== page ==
In the mood for messaging

(Richard Shotton)

(Richard Shotton)

Over the last few months numerous brands have tried to harness the power of emojis. Highlights include McDonald’s, which created a series of witty ads written solely in the picture characters, and Domino’s, which allowed hungry shoppers to order by simply tweeting them a pizza emoji.

Brand interest has been piqued by the popularity of emojis amongst consumers, especially millennials. A survey conducted by Bangor University revealed that 29% of adults use emojis in at least half of their texts, instant messaging and social media posts.

The pace of change is stunning. Internal data from Instagram has shown that in mid-2011 only 1% of global comments on the social media site used emojis; by 2015 this figure had grown to 40%, and 48% in the UK. The growth has been fuelled by the introduction of emoji keyboards on iOS and Android, in 2011 and 2013 respectively.

But brands haven’t harnessed emojis to their full extent yet. The real potential of emojis lies in the data they contain. According to Swiftkey’s analysis of more than one billion emojis, 59% are used to indicate a good or bad mood. It won’t be long before brands can harness this data to target consumers according to what mood they’re in.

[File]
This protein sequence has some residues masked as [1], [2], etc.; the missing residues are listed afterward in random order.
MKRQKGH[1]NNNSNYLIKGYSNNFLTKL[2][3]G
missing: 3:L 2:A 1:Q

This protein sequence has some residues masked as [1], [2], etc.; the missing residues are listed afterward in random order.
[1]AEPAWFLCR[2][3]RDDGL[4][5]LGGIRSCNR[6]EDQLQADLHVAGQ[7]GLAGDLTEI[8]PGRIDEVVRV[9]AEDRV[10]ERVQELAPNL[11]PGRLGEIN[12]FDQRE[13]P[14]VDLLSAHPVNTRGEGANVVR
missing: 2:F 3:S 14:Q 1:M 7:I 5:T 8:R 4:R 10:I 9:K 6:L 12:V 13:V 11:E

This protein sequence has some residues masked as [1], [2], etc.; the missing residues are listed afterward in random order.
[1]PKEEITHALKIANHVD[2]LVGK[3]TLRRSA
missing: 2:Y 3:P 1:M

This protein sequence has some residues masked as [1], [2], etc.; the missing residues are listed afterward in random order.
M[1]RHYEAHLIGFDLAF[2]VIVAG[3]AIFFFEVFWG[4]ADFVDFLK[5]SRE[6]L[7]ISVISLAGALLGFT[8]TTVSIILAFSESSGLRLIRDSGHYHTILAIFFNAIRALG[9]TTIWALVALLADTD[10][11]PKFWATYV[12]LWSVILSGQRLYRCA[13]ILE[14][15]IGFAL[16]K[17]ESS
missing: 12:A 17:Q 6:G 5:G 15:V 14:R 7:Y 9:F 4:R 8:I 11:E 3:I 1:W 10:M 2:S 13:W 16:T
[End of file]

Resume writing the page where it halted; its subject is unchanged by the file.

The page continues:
This will be an exciting development as there’s evidence that advertising is more effective when people are in a good mood. ZenithOptimedia worked with students from the University of Lancaster to quantify the effect. In the experiment participants were shown ads after either being exposed to happy or sad stimuli. Participants exposed to happy stimuli were 9% more likely to say they would use the advertised product in the future than the other respondents.

This tallies with a number of other experiments. Fred Bronner, from the University of Amsterdam, ran a test into the effect of mood on ad recall amongst 1,287 participants. The participants flicked through a newspaper and then answered questions about which ads they remembered. When the data was split by the reader’s mood the results were conclusive: readers in a good mood remembered 28% more ads than those in a bad mood.

Daniel Kahneman, the Nobel Prize winning psychologist, has suggested an evolutionary explanation for this phenomenon. When we are in a good mood it signifies an absence of danger and, therefore, mitigates against the need to think critically. We’re therefore, far more likely to absorb ad messages when we’re happy.

When targeting via emojis is available, advertisers should seize the opportunity. Until then they’ll have to make do with targeting the times, such as evenings along with Friday and Saturdays, when, according to IPA Touchpoints, people tend to be in a better mood.

Richard Shotton, head of insight at ZenithOptimedia